Another vegetable that is great for babies is squash, especially butternut and acorn squash. In fact, the bland or savory flavor of squash makes a healthy alternative to sweet fruits. It can be introduced to babies between 6 and 8 months old.
Squash is an excellent source of vitamins A and C. While vitamin A is needed for good vision and healthy skin, vitamin C is needed for good immunity so that your baby can fight off infections easily.
Other nutrients in squash are potassium, calcium, folate, protein, carbohydrates, and dietary fiber.
- Bake or roast some squash (without the seeds).
- Put the pulp of the baked squash and a little formula milk in the blender.
- Blend it into a smooth consistency. As your baby gets used to eating pureed food, increase the thickness.
Note: According to the American Academy of Pediatrics (AAP), it is important to wait until your baby is at least 3 months old before offering foods with naturally occurring nitrates, such as carrots, spinach, beets, squash, broccoli, and green beans as it may cause a type of anemia called methemoglobinemia in young infants. Root vegetables like sweet potatoes and parsnips also contain nitrate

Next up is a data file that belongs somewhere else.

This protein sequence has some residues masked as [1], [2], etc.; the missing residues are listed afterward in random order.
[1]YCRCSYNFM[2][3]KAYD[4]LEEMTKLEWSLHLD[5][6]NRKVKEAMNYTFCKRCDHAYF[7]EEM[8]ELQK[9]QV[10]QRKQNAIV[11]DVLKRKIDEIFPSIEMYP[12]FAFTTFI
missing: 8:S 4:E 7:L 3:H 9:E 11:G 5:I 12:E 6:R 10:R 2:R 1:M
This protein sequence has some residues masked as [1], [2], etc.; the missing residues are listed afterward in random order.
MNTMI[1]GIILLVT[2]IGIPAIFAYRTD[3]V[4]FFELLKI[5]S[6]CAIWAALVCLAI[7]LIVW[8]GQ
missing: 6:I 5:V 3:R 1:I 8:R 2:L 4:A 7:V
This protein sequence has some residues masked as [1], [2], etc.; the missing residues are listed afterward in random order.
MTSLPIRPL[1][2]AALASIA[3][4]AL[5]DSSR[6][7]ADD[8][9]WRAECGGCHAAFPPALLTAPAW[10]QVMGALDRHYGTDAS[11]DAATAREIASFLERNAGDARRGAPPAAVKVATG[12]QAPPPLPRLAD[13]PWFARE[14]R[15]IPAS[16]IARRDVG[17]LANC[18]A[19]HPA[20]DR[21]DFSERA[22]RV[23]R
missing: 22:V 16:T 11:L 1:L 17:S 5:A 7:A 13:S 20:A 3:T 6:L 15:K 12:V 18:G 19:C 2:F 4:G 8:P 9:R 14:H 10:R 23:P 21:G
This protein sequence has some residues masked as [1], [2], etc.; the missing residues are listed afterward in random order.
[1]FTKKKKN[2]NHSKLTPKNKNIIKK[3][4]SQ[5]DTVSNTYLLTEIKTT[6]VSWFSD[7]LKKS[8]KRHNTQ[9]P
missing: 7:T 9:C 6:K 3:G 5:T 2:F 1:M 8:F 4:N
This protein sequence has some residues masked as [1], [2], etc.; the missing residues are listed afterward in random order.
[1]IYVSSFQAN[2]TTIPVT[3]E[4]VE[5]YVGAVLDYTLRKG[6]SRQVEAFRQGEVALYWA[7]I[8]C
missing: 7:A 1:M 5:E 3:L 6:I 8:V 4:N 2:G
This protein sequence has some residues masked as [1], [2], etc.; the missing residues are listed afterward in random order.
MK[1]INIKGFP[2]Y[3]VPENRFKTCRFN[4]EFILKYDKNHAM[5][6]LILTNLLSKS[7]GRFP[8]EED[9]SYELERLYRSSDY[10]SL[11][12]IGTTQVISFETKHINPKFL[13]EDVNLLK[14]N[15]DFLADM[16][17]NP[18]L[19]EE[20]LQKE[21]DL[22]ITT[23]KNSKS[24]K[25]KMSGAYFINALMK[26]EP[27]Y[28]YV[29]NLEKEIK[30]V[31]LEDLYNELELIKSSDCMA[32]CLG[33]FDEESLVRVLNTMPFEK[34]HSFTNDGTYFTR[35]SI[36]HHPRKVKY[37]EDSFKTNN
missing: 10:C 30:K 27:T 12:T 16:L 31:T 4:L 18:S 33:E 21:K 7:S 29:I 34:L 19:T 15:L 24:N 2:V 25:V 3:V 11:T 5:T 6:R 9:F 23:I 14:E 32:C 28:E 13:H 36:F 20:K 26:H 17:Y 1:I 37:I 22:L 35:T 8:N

8. Greek Yogurt
Greek yogurt is a yummy food that is considered a healthy first food for babies. Most pediatricians recommend giving Greek yogurt to babies around 7 to 8 months of age.
It is a great source of protein, which supports the health of the body’s cells, tissues and organs as a baby grows. Plus, the fat in Greek yogurt supports proper growth.
Other nutrients in Greek yogurt are vitamins A and D, calcium and phosphorous.
Being a fermented food that has a good amount of gut-friendly bacteria, yogurt is easily digested by little tummies.
In addition, along with the super creamy texture, Greek yogurt has a nice tangy flavor that most babies enjoy.
- Serve plain Greek yogurt to younger babies and do not add any sugar to it.
- For older babies, try mixing blueberry, banana, apple or pear puree into the yogurt.